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Inside-Out Circular Knitting?

On the first night of Craft Sessions in 2013, I was sitting at the dinner table with a bunch of amazing, like-minded ladies as we stitched away, waiting for some announcements to be made by Felicia and her team. A fellow knitter I was just getting to know was working on a Bloom dress (designed by Tikki), and mentioned that whenever she got to the skirt section (she'd knit a fair few Blooms), the piece felt uncomfortable to knit as the dress was getting in the way. I asked if I could show her something. She handed me the dress, I turned it inside out and handed it back to her. She started knitting again and ...I still remember the grin spreading across her face :) She said, "why have I never thought to do that?"

That has always been the way I knit in the round - Right-side in, Wrong-side out. Basically Inside out.

I thought this was the generic way to knit in the round, but over these few years, it appeared more often than not that I was in the minority here.

Now I am not here to say my way is the correct way, I mean, we're all creating gorgeous knits either way! But I'm going to see if I can convert some of you to knit inside out in the round ;) Please note this is only my own experience, and I'm not an expert of course.

Let's begin by looking at the above photos. What you will see quite easily here is that having your work right-side out means that it is in between you and the cable of your circular needle. That's what my friend found disrupted the flow of her knitting. As you sit, and especially when the piece has gained some length, it begins to push up and gathers in front of you. On the left, you can see the work is inverted, but you can clearly see all your live stitches and the RS (right side) of your work as well.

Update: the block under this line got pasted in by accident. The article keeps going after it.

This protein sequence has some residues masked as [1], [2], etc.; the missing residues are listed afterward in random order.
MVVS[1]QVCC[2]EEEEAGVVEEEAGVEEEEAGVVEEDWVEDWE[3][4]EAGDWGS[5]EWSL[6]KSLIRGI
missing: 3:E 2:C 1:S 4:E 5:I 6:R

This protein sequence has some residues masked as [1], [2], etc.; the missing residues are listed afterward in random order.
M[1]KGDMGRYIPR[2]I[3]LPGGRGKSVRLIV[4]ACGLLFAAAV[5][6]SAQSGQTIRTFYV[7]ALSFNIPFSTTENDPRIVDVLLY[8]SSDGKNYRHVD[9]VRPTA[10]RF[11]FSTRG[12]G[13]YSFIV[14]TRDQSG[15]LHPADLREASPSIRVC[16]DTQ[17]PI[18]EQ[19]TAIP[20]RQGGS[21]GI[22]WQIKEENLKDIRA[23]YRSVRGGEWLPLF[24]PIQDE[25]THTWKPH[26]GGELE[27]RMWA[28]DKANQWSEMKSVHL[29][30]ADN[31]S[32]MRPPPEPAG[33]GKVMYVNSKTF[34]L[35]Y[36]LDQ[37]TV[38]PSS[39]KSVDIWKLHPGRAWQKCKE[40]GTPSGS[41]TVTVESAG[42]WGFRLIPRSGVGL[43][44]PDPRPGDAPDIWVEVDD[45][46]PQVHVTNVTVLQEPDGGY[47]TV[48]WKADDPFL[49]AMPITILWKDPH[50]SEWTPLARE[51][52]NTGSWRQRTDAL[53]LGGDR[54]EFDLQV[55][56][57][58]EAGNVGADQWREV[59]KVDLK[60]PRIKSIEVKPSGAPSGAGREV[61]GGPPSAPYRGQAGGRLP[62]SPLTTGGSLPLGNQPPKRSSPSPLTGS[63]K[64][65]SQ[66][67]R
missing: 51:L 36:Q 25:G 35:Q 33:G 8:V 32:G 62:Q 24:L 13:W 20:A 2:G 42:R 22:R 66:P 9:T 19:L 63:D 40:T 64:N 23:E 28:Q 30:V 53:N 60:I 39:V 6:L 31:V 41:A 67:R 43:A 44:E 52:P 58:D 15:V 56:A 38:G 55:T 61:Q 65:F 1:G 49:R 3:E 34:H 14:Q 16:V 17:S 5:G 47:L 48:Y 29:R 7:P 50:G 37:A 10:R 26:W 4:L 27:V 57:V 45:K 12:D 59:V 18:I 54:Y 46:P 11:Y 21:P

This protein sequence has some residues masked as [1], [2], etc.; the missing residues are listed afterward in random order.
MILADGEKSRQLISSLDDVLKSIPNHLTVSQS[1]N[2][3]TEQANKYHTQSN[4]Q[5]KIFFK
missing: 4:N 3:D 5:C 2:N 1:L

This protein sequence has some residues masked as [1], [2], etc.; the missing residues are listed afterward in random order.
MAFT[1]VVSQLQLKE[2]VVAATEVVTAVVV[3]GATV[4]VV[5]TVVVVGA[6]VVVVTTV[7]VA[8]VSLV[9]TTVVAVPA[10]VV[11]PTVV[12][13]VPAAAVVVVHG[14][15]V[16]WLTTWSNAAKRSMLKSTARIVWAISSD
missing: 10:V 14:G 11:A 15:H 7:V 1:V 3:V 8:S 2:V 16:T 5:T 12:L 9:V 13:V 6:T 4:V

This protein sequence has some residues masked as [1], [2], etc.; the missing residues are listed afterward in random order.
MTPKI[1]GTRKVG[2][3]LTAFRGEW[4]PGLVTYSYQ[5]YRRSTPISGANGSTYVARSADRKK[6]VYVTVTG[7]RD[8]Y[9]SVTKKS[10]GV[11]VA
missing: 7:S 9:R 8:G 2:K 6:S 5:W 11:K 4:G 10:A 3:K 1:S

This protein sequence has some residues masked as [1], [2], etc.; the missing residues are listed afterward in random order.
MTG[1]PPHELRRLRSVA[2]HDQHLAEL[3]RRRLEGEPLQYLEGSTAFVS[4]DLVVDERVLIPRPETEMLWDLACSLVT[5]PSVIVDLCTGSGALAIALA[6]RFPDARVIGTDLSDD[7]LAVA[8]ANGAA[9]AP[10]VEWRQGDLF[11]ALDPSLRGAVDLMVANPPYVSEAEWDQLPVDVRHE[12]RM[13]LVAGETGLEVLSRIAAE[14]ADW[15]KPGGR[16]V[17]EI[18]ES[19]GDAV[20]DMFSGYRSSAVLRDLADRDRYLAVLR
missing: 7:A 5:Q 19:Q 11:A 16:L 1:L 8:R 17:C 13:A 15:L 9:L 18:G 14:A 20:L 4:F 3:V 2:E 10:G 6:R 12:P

So, here are a few "pros" to knitting inside-out:

1. Your work falls more naturally.

When you knit inside-out, the piece falls downwards, away from you slightly, and you're still looking at the RS at all times, but your work falls straight down, not towards you. The cable of your circular needle is right in front of you while your work is growing away from you, not bunching up between you and your live stitches (no, not even your beautiful knitting should get in the way of your knitting! Haha!).

2. Your hands may sit more comfortably too.

Because there is nothing in your way and your work is not bunching up in front of you, your hands are free too.

3. It keeps my tension consistent.

No matter how long your work becomes, your view of the work remains the same and the arrangement of your needle is the same, because your work is not growing between you and your live stitches. Your live stitches are always in front of you, your hands are angled the same way throughout, there is less rearranging of your work on your lap so you knit longer before you need to pause.

If you're doing stranded colourwork, you will find that your consistency in tension will increase ten-fold because the strands have an even space to drape behind your work, for the whole knitted piece, whereas knitting right-side out will likely shorten your stranding, causing puckering and uneven tension in your colourwork.

4. Sleeves become easier to knit!

There has been an increasing interest in recent times, in 20cm/7.8in circular needles. I don't know that many people who love them. Most say they are awkward to use as there isn't enough room to hold the needles comfortably. Some say it hurt their wrists to use them etc.

I love my mini circulars!! I wondered why I felt alone about this. I may be wrong, but perhaps my fellow knitters who have given up on them, are knitting right-side out. As your sleeves gain length, you may feel the need to adjust the way you are holding the needles (it isn't greatly obviously in my photo on the right that I am holding the needles differently, but you can see how cumbersome the work is). If you're knitting inside-out however, you may feel more relaxed as you go around and around in bliss, without the fumbly magic-looping, or wrangling of 4-5 dpns. Your tension for sleeves will also be closer to your tension in the rest of the garment.

So, are you a die-hard inside-out knitter or do you prefer working rightside-out? Have I managed to at least get you to try knitting inside-out? :)

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